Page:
Components of an electric bicycle consists of some key e bike parts (battery, controller, motor) and many subsidiary parts (display, throttle, PAS sensor). This article aims to explain what each component does to someone new to e-bikes.
Batteries are the energy source that powers e-bikes and are usually the most expensive part of an e-bike system. In the early days of e-bikes, most batteries were lead-acid, nickel-cadmium, or nickel-metal hydride, but modern e-bike batteries are almost exclusively lithium-ion. As lithium battery technology matures, it becomes lighter, more powerful, more reliable, and has an increasingly longer cycle life. Modern Lithium batteries made with top-of-the-line batteries are now 8-10 times lighter than lead batteries of yesteryear, and they can be expected to last 5-6+ years of normal use if not misused.
Lithium battery packs consist of many smaller lithium cells connected together to form battery modules. While lithium batteries come in many shapes and sizes, every responsible player in the industry has focused on small cylindrical (18650 and slightly larger 21700) cells made by well-known companies such as Panasonic, Sony, Samsung, and LG. These batteries have a much better safety and reliability record than generic batteries or other lithium types such as lithium polymer. In addition to the battery, lithium batteries require a battery management system, or BMS circuit, which senses the voltage on each cell and activates a cutoff to prevent them from overcharging or overdischarging.
The number of cells in a battery and how they are connected together in series and parallel determines the voltage and capacity (ampere hours or Ah) of the final battery pack. Most e-bike batteries run on 36 volts or 48V, but you’ll also see e-bike battery packs as low as 24V or as high as 72V. Lower voltage systems draw higher currents from the battery pack, which may require thicker wires and connectors, while higher voltage systems can reach levels that are dangerous for electrocution. 36-52V is usually the best choice in the trade-off, no shock at all, and low enough amperage for cheap, thin wire and connectors. This is why most e-bikes use this voltage range.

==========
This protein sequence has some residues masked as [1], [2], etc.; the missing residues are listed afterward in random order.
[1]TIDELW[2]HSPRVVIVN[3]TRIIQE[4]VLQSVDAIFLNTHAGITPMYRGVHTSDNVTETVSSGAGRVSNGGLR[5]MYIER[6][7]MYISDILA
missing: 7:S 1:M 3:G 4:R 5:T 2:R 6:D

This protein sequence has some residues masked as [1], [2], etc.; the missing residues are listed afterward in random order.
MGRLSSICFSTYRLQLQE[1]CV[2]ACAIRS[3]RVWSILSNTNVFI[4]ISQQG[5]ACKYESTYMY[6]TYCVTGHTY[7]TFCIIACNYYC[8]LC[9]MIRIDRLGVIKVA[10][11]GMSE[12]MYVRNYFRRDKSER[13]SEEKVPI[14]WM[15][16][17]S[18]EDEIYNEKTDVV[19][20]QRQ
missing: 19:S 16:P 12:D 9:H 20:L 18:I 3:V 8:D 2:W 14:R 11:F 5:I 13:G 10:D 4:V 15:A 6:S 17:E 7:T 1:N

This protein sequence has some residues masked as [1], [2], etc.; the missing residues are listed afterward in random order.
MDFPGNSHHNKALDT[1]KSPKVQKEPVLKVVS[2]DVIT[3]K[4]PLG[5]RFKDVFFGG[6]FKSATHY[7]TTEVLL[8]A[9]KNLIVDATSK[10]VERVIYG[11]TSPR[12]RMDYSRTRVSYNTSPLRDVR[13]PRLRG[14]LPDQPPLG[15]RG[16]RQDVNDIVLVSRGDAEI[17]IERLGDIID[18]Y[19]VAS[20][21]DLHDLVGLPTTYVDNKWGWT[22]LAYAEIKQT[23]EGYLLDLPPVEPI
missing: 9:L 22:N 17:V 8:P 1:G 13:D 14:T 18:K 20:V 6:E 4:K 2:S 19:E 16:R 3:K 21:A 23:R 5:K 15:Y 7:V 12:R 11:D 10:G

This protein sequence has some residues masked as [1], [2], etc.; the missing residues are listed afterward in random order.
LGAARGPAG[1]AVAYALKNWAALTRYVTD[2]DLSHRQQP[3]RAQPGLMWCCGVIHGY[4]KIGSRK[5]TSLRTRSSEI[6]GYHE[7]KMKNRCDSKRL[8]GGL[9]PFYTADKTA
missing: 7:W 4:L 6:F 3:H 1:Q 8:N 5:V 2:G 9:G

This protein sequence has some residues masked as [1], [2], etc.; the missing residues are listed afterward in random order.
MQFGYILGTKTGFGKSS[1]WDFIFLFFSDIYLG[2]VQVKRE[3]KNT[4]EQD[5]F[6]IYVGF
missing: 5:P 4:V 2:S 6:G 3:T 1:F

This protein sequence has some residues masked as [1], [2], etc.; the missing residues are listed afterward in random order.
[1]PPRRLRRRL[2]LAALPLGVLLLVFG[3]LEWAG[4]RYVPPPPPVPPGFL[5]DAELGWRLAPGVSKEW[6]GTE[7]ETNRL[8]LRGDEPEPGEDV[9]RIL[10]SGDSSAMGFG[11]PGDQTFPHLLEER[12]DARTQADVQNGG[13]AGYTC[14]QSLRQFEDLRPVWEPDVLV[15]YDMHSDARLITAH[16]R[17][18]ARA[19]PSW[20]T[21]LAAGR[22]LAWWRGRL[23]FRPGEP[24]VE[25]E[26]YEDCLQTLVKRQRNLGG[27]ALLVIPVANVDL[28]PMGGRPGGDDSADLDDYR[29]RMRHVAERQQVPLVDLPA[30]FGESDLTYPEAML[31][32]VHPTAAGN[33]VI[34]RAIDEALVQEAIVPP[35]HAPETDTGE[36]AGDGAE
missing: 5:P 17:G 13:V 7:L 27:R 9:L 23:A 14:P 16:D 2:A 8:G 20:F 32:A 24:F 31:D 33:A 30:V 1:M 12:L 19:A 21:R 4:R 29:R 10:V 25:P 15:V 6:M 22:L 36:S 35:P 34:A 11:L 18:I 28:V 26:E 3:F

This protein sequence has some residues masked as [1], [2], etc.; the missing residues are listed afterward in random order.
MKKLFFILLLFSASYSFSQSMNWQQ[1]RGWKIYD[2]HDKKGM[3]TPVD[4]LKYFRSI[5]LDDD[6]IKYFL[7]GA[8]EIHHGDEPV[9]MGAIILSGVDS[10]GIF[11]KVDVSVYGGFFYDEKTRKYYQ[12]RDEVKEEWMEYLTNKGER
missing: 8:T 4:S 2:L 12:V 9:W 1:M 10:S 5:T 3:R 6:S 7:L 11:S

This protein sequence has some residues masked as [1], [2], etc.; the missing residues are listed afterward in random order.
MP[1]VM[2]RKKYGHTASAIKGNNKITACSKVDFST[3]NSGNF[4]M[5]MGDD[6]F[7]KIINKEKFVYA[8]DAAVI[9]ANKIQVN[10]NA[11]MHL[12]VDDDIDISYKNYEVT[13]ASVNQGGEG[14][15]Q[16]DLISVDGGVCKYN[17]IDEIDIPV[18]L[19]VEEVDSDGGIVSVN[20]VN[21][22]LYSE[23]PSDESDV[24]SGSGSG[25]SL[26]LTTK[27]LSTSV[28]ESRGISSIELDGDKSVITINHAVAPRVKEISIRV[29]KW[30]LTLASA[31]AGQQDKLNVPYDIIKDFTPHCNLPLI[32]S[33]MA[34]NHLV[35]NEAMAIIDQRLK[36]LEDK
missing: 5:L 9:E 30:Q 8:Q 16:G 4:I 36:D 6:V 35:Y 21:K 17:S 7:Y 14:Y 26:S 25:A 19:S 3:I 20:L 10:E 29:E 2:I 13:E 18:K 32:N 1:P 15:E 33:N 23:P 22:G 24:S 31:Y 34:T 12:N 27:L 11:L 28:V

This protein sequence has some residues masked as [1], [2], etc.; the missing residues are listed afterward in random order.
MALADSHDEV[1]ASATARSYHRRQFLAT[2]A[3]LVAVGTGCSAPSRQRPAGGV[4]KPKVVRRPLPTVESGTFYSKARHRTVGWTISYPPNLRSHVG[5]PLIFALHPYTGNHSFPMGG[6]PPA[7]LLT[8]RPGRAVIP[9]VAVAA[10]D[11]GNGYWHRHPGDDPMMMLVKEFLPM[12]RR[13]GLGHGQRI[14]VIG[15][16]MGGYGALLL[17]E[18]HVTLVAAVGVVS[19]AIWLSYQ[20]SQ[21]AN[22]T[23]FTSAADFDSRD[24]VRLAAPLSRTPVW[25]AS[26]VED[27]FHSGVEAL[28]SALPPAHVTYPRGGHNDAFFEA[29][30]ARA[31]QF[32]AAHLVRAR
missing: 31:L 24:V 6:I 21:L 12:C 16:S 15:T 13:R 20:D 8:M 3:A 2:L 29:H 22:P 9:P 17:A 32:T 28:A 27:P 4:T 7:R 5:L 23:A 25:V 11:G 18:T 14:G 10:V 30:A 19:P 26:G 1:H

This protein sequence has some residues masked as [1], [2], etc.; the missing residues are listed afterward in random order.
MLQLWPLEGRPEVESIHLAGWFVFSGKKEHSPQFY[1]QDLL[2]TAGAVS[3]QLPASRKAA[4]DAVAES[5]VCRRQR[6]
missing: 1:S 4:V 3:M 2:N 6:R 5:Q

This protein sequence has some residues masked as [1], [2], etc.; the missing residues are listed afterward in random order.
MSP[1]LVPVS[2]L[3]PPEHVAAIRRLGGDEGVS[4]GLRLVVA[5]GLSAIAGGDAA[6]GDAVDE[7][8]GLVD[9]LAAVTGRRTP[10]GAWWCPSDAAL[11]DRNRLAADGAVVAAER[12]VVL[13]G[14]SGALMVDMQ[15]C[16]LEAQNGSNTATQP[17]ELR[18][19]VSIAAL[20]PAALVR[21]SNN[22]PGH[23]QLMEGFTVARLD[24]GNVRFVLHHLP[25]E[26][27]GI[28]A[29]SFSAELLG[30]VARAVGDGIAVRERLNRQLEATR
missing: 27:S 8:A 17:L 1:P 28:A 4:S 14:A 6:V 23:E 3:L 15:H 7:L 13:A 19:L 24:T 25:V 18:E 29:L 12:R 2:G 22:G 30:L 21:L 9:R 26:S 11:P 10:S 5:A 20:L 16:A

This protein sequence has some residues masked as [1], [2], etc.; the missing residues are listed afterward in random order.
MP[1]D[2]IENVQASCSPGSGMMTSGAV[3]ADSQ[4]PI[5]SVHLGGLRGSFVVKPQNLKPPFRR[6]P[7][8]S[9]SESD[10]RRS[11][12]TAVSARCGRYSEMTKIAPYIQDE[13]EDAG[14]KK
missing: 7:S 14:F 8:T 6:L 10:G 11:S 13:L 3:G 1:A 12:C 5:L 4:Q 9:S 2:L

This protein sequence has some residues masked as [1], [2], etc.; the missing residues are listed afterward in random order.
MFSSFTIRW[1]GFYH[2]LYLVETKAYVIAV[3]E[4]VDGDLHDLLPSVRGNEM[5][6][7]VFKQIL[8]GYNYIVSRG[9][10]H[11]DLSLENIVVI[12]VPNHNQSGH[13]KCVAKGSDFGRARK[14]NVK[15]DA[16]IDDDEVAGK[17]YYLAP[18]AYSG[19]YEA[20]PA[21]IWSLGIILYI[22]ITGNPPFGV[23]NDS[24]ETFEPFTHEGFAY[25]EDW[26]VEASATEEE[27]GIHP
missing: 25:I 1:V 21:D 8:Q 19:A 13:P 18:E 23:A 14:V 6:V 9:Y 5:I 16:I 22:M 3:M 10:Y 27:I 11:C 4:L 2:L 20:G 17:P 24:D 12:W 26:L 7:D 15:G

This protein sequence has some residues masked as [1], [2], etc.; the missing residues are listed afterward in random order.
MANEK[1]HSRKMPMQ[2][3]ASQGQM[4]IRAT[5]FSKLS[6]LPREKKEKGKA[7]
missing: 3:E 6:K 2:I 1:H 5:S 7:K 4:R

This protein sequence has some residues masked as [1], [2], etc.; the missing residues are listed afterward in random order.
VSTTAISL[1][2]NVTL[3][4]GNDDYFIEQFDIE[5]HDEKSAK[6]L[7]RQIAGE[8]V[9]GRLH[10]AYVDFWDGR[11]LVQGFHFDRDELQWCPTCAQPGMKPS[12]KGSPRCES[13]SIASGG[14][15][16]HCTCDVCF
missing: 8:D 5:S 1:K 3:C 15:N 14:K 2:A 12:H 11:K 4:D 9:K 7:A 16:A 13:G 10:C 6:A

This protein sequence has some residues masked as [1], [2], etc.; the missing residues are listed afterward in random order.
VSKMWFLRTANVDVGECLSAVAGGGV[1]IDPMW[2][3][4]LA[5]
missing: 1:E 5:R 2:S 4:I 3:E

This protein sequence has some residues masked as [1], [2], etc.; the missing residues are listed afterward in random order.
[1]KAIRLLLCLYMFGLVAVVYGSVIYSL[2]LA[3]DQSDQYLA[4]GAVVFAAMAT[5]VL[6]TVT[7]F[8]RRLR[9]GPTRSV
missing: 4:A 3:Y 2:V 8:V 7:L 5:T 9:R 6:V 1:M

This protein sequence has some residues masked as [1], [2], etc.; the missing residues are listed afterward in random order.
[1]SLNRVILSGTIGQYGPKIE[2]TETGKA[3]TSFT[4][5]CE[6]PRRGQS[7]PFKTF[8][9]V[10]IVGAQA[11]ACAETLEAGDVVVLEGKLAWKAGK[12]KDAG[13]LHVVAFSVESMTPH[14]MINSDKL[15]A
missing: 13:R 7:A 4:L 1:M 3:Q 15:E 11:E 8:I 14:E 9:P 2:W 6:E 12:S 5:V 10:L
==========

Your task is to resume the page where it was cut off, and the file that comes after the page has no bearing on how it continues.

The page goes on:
The size or capacity of a battery can be expressed in Amp-hours (Ah) or Watt-hours (Wh), where Watt-hours are simply Amp-hours times voltage. The watt-hours of the battery determine the total energy stored in the battery pack and thus the range of the battery pack. Most e-bike batteries range from 300 to about 800 watt-hours.
It’s worth noting that a battery with a higher voltage will have fewer amp-hours than a battery with a lower voltage for the same size. For example, a 36V 20Ah battery pack (720 Wh) is the same in terms of energy storage as a 48V 15Ah battery (also 720 Wh). Expect the two battery packs to weigh the same, cost the same, and provide the same range and power capabilities when paired with a suitable motor.
Factory e-bikes often have the battery pack integrated into the bike’s frame tubes for a very clean look. This looks great until the time comes when the battery needs to be replaced, the bike model has long since been discontinued and no one is making this particular shaped battery pack. Conversion kit batteries are usually designed to fit on the downtube inside the triangle, or on the rear bracket. Since they are not integrated into the bike, they can be easily replaced and upgraded.
Down Tube & Rack Battery
The electric motor converts the electrical energy from the battery into mechanical energy to drive the bike. Motors can be located in many places on a bike, but at Grin we only focus on hub motors for reasons explained here. In hub motors, the electric motor is located inside the front or rear bike hub, allowing for a fairly simple conversion where you can replace a normal bike wheel with an electric wheel. Almost all e-bike motors today are permanent magnet brushless DC (BLDC) motors, which have 3-phase wires to power the motor. In addition to these 3 phase wires that power the hub, they usually have 5 hall sensor wires that allow the electronics to determine the motor position for smooth rotation at low speeds. These wires can be separated into separate connectors, or integrated into a single plug, combining power and signal wires into one.